|Document Title||1. N.A.T.O. Security Arrangements; 2. Middle East Arms Coordination Committee; 3. Organisation and Functions of the Joint Air Photographic Centre (U.K.); 4. World Wide Intelligence Organisation in Peace and War; 5. Restrictions on Soviet and Satellite Missions in the United Kingdom; 6. Probable Effects on the Supply of Intelligence of the Cessation of Present Communications Control Facilities; 7. German Scientists in Russia; 8. Liaison in Japan with U.S. And Japanese Authorities When the Japanese Peace Treaty Comes into Force; 9. Press Release on Super-Priority to Equipment Production|
|Document Date||4 April 1952|
|Themes||Intelligence Organisation and Administration, Foreign Policy and International Relations, British Domestic Security|
|Regions||East Asia, Europe, Middle East|
|Countries||Germany, Greece, Japan, Russia, Soviet Union, Turkey, United Kingdom|
|Document Type||Meeting Minutes|
|Organisations||Chiefs of Staff, Foreign Office, Joint Intelligence Bureau, Joint Intelligence Committee (Germany), Joint Intelligence Committee (Washington), Joint Intelligence Staff, Joint Planning Staff, Ministry of Defence, Secret Intelligence Service, Security Service, Joint Intelligence Sub-Committee|
|People||John Gardiner, Roger Hollis, Stewart Menzies, Percy Sillitoe|
security, alliances, information sharing, Arab world, armaments, classified documents, security clearance, British intelligence organisation, intelligence services responsibilities, aerial reconnaissance, photographic reconnaissance, geographic intelligence, topographical intelligence, war preparations, contingency planning, intelligence channels, intelligence distribution, intelligence reports, intelligence requirements, travel restrictions, attachés, diplomatic officials, diplomatic missions, Anglo-Soviet relations, foreign policy, diplomacy, occupied Germany, communications, intelligence gathering, German scientists, scientific experts, liaison, occupied Japan, treaties, Anglo-American relations, Anglo-Japanese relations, press reports, equipment, weapons production, industry, leakage of information, factories, publications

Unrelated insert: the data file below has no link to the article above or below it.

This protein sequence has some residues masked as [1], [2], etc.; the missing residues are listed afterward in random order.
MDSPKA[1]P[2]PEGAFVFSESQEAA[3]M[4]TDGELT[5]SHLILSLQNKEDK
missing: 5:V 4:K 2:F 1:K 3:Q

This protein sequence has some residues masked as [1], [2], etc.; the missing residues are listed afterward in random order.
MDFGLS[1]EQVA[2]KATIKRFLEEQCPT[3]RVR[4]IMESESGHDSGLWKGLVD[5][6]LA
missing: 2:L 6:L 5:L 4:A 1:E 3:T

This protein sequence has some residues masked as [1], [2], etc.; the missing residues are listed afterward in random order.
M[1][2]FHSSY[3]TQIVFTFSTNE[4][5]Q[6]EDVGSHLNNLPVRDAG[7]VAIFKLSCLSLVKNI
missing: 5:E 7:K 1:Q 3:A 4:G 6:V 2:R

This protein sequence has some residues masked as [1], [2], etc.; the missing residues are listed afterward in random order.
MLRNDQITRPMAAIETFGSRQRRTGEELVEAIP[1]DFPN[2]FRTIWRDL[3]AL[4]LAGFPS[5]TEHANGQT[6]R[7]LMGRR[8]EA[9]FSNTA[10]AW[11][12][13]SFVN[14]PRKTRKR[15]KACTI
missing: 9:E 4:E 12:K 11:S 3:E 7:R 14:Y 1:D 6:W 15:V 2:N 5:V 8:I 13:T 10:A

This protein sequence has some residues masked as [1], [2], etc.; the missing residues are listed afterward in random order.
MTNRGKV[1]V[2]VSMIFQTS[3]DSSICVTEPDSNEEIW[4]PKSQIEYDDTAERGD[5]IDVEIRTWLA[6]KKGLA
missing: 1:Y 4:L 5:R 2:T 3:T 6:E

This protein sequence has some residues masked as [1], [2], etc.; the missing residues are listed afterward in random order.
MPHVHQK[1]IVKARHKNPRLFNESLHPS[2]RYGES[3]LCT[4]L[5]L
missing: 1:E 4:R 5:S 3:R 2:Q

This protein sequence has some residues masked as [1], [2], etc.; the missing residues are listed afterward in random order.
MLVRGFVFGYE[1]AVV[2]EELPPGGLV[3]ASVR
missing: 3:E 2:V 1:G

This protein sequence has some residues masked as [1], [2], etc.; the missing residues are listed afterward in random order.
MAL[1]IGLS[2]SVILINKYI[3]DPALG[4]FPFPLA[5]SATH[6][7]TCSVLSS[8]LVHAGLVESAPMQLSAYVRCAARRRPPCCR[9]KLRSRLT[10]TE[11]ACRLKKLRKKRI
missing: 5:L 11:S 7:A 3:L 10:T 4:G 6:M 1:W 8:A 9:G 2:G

1. Security of H.M. Missions Behind the Iron Curtain; 2. Restrictions on Soviet and Satellite Missions in the U.K.; 3. Revision of N.A.T.O. Security Procedure - N.A.T.O. Security Committee; 4. Publicaion of Classified British Information in a Swedish Periodical; 5. Post of Security Officer, Malaya; 6. "D" Notice in the Commonwealth; 7. The "Declared Fields" Concept and Its Application; 8. Establishment Within N.A.T.O. Of a Technical Intelligence Organisation
1. Title of Intelligence Division, Germany; 2. Intelligence for S.H.A.P.E.; 3. Training of Observers Proceeding to Communist Countries; 4. Permanent Committee on Geographical Names; 5. Joint Air Photographic Intelligence Centre (U.K.) - Accommodation; 6. Organisation and Functions of the Joint Air Photographic Intelligence Centre (U.K.); 7. Restrictions on Soviet and Satellite Missions in the United Kingdom; 8. Request from S.H.A.P.E. For Information on the Organisation of Intelligence Staffs in the Forces Assigned to S.A.C.E.U.R.; 9. Rumanian Military Attache, London
1. Director, H.C.H.Q.; 2. Intelligence from Japan; 3. Threat to Hong Kong; 4. Likelihood of the Soviet Union Initiating a German Peace Treaty; 5. The Effect on Israel of the Association of Egypt with Middle East Command; 6. World Wide Intelligence Organisation in War; 7.; 8. Future Developments in the Middle East; 9. Review of the Situation Round the Soviet and Satellite Perimeter; 10. Joint Intelligence Committee Weekly Intelligence Review (Europe) for S.H.A.P.E.; 11. N.A.T.O. National Intelligence Staffs Conference; 12. Intelligence for N.A.T.O.; 13. Intelligence for N.A.T.O. - Lecture at N.A.T.O Defence College; 14. Intelligence from Korea